Perhaps the most overlooked and misunderstood of Benedict’s “horseshoes” is between his comments on sexual morality and his surprising resonance with queer culture. During his lifetime, Benedict received vehement backlash for his decisive stance on the moral implications of same sex sexual relations and his blocking of men with “deep-seated homosexual inclinations” from the priesthood. In his infamous 1986 “Halloween Letter,” Ratzinger insisted that sodomy is an “intrinsically disordered” act. “To choose someone of the same sex for one’s sexual activity,” he wrote, “is to annul the rich symbolism and meaning, not to mention the goals, of the Creator’s sexual design. Unable “to transmit life,” sodomy is “essentially self-indulgent.”
Before the Stonewall Riots, however, the predominant narrative of homosexuality was perhaps not so different. It relied on a quasi-pagan metaphysical framework, which affirmed that procreation was intrinsic to nature’s design. Gay men, whom cultural critic (and self-described “pagan-Catholic” lesbian) Camille Paglia deemed the “shaman” of civilization, live in constant tension with “nature’s single relentless rule”: procreation. Such an admission was required in order for homosexuality to take on its transgressive symbolism, which it held in Classical pagan cultures, fin-de-siècle European decadence, and the early 1960s counterculture movement.
Until Stonewall, homosexual sex was hardly a matter of expressing one’s “true self,” and was anything but “neutral.” The subsequent shift toward a humanistic anthropology rendered sodomy symbolically neutral rather than spiritually charged, gay people victims of prejudice rather than willful libertines, and a life of bourgeois domesticity the ideal rather than one of transgression and decadence.
The numerous “decadent” gay men who have converted to Roman Catholicism because of its robust moral tradition—from figures past like Oscar Wilde, Evelyn Waugh, John Gray, Marc-Andre Raffalovich, and Paul Verlaine to figures present like Milo Yiannopoulos, Anthony Quintal and members of the so-called “liturgiqueer” movement—are a testament to the proximity of Benedict’s rhetoric with that of traditional queerness. To draw an obvious comparison: Pope Francis may appear more welcoming to those whose lifestyles lie outside the precepts of Catholic morality, but his acquiescence to a hollowed out, humanistic narrative of homosexuality occludes the inherent overlap between queerness and Catholicism.
Figures such as Wilde would likely (and ironically) have felt more at home, not with Francis, but with the theology and cultural sensibility of Benedict, whose affect—like Wilde’s—has an undeniably “campy” flavor. Camp, according to Susan Sontag, “is not a natural mode of sensibility, if there be any such. Indeed the essence of Camp is its love of the unnatural: of artifice and exaggeration.” That is why gay men like Wilde—caught perpetually between the “extremes” of supernatural chastity and unnatural debauchery—have been known to be drawn to camp.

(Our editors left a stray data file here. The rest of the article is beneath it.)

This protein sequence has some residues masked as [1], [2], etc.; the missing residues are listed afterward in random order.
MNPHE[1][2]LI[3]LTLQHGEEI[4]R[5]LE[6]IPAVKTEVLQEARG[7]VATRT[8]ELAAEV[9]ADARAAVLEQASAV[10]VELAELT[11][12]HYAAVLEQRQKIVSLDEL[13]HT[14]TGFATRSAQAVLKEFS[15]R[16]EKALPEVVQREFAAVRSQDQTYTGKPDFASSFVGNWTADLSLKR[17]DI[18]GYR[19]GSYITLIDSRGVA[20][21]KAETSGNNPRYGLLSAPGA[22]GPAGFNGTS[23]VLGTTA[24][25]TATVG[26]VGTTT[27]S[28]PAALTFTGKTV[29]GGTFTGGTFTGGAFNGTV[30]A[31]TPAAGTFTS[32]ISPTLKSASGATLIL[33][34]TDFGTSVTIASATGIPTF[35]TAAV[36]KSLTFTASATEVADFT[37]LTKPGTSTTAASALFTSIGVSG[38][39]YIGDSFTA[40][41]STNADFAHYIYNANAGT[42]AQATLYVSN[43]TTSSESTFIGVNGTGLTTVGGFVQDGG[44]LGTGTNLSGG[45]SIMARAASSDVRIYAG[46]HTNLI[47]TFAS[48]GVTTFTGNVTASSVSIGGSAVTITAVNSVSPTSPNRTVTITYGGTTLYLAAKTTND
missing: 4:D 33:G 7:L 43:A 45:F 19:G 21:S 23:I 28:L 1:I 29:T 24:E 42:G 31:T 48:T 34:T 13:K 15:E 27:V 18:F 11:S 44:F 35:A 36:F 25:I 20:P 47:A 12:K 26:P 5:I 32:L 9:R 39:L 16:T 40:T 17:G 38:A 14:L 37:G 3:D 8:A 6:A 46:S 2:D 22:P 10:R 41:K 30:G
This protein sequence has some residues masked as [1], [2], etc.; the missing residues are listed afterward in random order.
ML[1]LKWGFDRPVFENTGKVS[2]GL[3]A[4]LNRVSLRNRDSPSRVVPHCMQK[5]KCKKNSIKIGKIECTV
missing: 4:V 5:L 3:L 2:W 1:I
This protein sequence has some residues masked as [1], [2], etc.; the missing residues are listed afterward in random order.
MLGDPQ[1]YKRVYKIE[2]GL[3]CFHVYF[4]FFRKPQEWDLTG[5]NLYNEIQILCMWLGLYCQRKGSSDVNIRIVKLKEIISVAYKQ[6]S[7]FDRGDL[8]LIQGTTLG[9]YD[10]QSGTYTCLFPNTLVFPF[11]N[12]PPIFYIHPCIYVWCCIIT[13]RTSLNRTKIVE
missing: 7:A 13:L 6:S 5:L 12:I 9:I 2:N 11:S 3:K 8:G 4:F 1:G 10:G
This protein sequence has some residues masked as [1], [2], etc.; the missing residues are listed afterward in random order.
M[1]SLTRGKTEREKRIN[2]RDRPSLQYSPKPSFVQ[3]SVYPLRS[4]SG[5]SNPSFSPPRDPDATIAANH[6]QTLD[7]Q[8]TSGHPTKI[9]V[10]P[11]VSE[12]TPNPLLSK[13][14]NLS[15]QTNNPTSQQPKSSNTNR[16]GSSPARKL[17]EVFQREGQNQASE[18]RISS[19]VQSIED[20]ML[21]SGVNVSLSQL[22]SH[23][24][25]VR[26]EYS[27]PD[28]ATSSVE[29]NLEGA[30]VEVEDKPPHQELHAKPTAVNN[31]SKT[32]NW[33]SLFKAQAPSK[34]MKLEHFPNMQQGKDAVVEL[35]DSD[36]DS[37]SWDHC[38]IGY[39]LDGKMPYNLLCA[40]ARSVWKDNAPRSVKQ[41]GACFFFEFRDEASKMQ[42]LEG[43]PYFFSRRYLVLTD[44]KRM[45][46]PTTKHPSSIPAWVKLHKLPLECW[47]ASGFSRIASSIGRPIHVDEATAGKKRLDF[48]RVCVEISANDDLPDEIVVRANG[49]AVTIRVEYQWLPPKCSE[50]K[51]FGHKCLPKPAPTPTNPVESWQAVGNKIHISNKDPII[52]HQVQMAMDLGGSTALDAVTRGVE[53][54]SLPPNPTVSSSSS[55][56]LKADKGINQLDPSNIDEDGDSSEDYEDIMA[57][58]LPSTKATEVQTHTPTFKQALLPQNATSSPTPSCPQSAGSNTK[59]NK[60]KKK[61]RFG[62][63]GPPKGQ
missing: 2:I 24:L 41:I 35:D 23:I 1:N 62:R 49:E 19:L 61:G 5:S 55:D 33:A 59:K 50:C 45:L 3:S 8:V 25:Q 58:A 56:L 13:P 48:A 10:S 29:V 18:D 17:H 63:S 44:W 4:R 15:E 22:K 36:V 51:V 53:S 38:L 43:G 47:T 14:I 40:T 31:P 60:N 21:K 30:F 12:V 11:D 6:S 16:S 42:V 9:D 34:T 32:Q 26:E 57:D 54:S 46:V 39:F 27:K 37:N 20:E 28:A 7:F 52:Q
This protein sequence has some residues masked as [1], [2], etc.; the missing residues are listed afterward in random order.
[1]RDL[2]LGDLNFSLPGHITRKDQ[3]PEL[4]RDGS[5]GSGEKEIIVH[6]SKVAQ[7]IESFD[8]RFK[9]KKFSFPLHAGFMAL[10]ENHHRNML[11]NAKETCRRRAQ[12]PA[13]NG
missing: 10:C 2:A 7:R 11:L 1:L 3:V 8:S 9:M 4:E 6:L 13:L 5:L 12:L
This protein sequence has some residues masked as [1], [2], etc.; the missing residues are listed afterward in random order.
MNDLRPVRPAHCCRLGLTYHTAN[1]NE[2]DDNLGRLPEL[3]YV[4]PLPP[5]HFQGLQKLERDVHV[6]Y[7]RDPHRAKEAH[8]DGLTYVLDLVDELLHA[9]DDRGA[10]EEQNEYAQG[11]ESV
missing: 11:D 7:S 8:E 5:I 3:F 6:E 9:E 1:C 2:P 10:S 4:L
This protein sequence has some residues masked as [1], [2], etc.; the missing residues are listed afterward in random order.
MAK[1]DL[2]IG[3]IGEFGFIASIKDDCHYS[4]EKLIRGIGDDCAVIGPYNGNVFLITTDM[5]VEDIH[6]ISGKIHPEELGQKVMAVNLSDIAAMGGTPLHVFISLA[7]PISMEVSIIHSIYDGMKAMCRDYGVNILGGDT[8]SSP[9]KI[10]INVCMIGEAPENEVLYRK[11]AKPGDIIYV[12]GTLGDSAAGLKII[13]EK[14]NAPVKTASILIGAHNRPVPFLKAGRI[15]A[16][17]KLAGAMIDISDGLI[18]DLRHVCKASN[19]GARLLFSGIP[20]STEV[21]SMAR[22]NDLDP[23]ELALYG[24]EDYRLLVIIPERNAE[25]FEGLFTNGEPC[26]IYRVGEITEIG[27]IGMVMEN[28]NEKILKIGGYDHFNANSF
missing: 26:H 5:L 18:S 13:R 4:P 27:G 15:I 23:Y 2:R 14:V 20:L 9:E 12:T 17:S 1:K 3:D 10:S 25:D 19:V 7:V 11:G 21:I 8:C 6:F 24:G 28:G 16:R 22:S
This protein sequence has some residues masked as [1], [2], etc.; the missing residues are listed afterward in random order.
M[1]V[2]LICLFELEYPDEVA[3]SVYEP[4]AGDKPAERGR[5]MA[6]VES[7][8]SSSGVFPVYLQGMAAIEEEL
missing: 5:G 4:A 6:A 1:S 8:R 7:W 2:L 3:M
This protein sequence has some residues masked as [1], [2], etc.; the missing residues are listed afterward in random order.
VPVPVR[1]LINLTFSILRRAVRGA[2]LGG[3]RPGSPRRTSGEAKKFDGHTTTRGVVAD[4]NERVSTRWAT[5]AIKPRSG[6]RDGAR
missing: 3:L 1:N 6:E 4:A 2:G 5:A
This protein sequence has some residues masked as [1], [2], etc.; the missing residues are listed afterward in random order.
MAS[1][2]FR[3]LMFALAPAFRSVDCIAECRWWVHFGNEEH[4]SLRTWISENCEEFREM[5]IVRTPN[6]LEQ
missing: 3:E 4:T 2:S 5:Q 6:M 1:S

In an essay on camp, literature scholar Fabio Cleto comments on how Benedict was “totally démodé, so alien to popular experience and the limelight as to retire from the throne in impenetrable, Garbo-like indifference, thereafter graciously considering his successor’s efforts from a distance. So viciously elegant, so unrelentingly medieval.” Benedict’s papacy, he says, made for an “ultra-camp story.” What with his flare for the baroque, his appreciation for aesthetic beauty and the arts, his taste for extravagant liturgical vestments and pageantry, his reputation for reading people’s logical fallacies and being outspoken without much concern for social conventions, his keen awareness of the tension between the finite and infinite, the sacred and profane, the natural and artificial, one might dare to call Benedict the real “gay-friendly” pope.
With a knack for stirring the pot, Benedict had little concern for sentimentality, refusing to pander to or appease the public’s sense of complacency. Take his letter on the resurgence of the Church sexual abuse scandal in 2018, which, while demonstrating humble respect and obedience to his successor, obliquely criticized those who deemed simplistic bureaucratic solutions would be enough to clean up the Church’s messes. Similarly, his “politically incorrect” comments about the reality (as much as it may have been expressed in an imprudent manner) of Islam’s history of violence was stated so glibly, as if to follow his caustic speech with the phrase “just saying…”
Benedict was the Christian equivalent of the Nietzschean Ubermensch. The antithesis to the bourgeois “last man,” he lived with gusto and a fervor for the finer things in life. He reveled in art, literature and music, and was a connoisseur of beer as well as indulging in the occasional Marlboro Red—unlike his party pooper-predecessor, who in 2017 banned the sale of tobacco in the Vatican as “the Holy See cannot contribute to an activity that clearly damages the health of people.”
I cannot deny the prudence, and admittedly the necessity, of the current pope’s change in direction. Pope Benedict XVI’s sensibility served its given time and place, and likely would have had adverse effects on the Church and society as a whole had he not followed his intuition that it was time to abdicate the papacy. But it is my hope that his true genius and contributions to the world—and to my own journey— will not be overshadowed by the standard discourse surrounding his name.